- Cancellation of the decision of the Ministry of Agriculture and Forestry signed on 18.11.2020, which grants a mine operation permit in the Akbelen Forest area;
- A Cumulative Environmental Impact Assessment to be conducted, incorporating the effects of the mine site expansion project within the license area numbered 86541, which also includes the Akbelen Forest, the capacity increase project of the Yeniköy and Kemerköy coal-fired power plants, as well as other coal mines, Yatağan Coal-Fired Power Plant, and other activities in the region such as other mining operations and industrial agriculture;
- Public consultation on the lifespan extension plans of power plants and coal mines.
Let’s decide our future together, in the light of science!
We are confident that if scientific methods are truly employed in the environmental impact assessment, it will not be possible for decision-makers to allow coal plants and mines to operate for another 25 years. We are no longer obliged to coal-fired power plants that are evidently harmful to nature, people, society, and the economy in Turkey, as in the whole world.
Do not burn İkizköy and Turkey down for coal!
İkizköy Environment Committee
Sign the petition here
- Akbelen Forest is an important breeding, foraging, and nesting habitat for a large variety of bird species including those protected under the Bern Convention Appendix II – Strictly protected fauna species, such as Parus major, Sylvia atricapilla, and Sylvia melanocephala. The forest also accommodates plant species like Muscari racemosum which is endemic to the East Meditarranean.
- According to a 2018 study by the Research Association of Rural Environment and Forestry (Turkey), open-pit lignite mining in Mugla is responsible for the destruction of more than 50 thousand decares of land together with all its ecosystem components. %50 of this land was forest land, where the rest of it was mainly composed of olive groves and agricultural fields.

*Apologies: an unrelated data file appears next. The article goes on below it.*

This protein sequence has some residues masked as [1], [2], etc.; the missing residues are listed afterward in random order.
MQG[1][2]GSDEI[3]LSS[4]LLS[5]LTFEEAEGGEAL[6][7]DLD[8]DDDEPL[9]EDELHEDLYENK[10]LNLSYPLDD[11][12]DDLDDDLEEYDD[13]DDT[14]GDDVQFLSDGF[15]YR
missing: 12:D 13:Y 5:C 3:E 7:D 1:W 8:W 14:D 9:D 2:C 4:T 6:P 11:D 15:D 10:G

- Real Costs of Coal Mugla report by CAN Europe states that 12 villages were evacuated for coal mines, either entirely wiped out or relocated. Thousands of people were displaced; they lost their agricultural lands and livelihoods.
- The air pollution caused by Muğla’s three coal-fired power plants is estimated to have been responsible for 45,000 premature deaths from 1982, when the first plant unit began operating in Yatağan, until the end of 2017. If these coal-fired power plants remain operational for the next 25 years, they are expected to cause 5,300 additional premature deaths even if the required investments are made in them in accordance with EU environmental standards.
- Yeniköy, Kemerköy and Yatağan coal-fired power plants emitted 360 million tons of CO₂ between 1982 and 2017, and are expected to emit an additional 328 million tons of CO₂ in total if they continue to operate for an added period of 25 years until 2043.
- Turkey reportedly has a high level of unutilized capacity. In 2020, the country’s installed capacity was enough to produce electricity more than twice of the highest electricity consumption, reports the UCTEA Chamber of Mechanical Engineers.